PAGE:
Anyone who thinks they may have information regarding Keyes is asked to call 1-800-CALL-FBI and follow the prompts to provide tips.

Questions remain

Perhaps the most unnerving aspect of Keyes’ supposedly murderous tendencies was the apparently random nature of the attacks.

Investigators said that Keyes would visit parks, campgrounds, cemeteries, and other isolated locations while searching for victims. They don’t believe he knew any of his victims prior to their abductions, which fits with what’s known about the Koenig and Currier cases.

Though Keyes’ death provides a sudden surge of information in a case that’s been notoriously short on details, many questions still remain in the wake of his suicide. If Keyes had other victims, they may never be found or connected to Keyes. Investigators don't even have identities for five of Keyes’ reported victims.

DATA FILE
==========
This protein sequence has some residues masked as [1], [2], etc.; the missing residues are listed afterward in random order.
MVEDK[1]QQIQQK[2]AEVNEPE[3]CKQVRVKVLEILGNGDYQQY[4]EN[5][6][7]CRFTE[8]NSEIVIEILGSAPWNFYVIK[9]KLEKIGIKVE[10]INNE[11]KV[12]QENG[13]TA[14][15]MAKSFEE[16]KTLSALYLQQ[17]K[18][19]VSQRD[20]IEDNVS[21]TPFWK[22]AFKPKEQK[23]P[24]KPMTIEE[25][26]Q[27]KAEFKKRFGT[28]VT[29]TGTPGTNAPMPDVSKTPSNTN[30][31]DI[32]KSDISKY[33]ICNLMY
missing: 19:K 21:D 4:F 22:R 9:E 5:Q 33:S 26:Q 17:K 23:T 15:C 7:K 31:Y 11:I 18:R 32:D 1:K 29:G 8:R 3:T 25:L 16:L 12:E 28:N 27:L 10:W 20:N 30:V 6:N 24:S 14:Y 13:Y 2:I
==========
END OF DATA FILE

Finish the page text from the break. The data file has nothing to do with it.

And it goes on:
The most pressing question, though, is how Keyes managed to kill himself in his Anchorage jail cell. Keyes was discovered early Sunday morning, and so far officials have been tight-lipped about the circumstances surrounding his death.

Alaska State Troopers are leading the investigation into Keyes’s death -- his body has already been sent to the state medical examiner for an autopsy -- and would only say that it was an apparent suicide, according to troopers spokeswoman Beth Ipsen.

The rest of the details -- including whether or not Keyes was on suicide watch, the type of cell he was being held in, and if his cell had audio or video surveillance -- were not forthcoming Monday.

Kaci Schroeder, with the Alaska Department of Corrections, said that DOC cannot comment on the specifics of Keyes’ death due to an ongoing investigation into the matter.

She did provide data for the number of inmates who have committed suicide while in custody in recent years. In 2008, four inmates killed themselves. In 2009 and 2010, there were one and three suicides, respectively. Last year saw two suicides. Counting Keyes, the 2012 number also now sits at two for the year.

Contact Ben Anderson at ben(at)alaskadispatch.com